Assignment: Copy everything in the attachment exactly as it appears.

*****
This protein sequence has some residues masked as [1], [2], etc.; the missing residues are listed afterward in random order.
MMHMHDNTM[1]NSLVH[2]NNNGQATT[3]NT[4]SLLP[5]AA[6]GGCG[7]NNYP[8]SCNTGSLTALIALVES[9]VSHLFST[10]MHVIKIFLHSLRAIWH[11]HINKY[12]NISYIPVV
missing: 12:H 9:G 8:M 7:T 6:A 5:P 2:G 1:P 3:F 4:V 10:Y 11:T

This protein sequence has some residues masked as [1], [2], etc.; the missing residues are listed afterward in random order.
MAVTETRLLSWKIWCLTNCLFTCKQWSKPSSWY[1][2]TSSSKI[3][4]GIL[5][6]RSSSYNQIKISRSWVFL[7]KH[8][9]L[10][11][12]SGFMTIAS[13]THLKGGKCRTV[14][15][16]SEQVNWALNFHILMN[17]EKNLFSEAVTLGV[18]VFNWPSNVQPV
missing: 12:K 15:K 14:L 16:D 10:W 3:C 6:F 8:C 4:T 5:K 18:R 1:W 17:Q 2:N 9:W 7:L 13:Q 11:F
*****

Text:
This protein sequence has some residues masked as [1], [2], etc.; the missing residues are listed afterward in random order.
MMHMHDNTM[1]NSLVH[2]NNNGQATT[3]NT[4]SLLP[5]AA[6]GGCG[7]NNYP[8]SCNTGSLTALIALVES[9]VSHLFST[10]MHVIKIFLHSLRAIWH[11]HINKY[12]NISYIPVV
missing: 12:H 9:G 8:M 7:T 6:A 5:P 2:G 1:P 3:F 4:V 10:Y 11:T

This protein sequence has some residues masked as [1], [2], etc.; the missing residues are listed afterward in random order.
MAVTETRLLSWKIWCLTNCLFTCKQWSKPSSWY[1][2]TSSSKI[3][4]GIL[5][6]RSSSYNQIKISRSWVFL[7]KH[8][9]L[10][11][12]SGFMTIAS[13]THLKGGKCRTV[14][15][16]SEQVNWALNFHILMN[17]EKNLFSEAVTLGV[18]VFNWPSNVQPV
missing: 12:K 15:K 14:L 16:D 10:W 3:C 6:F 8:C 4:T 5:K 18:R 1:W 17:Q 2:N 9:W 7:L 13:Q 11:F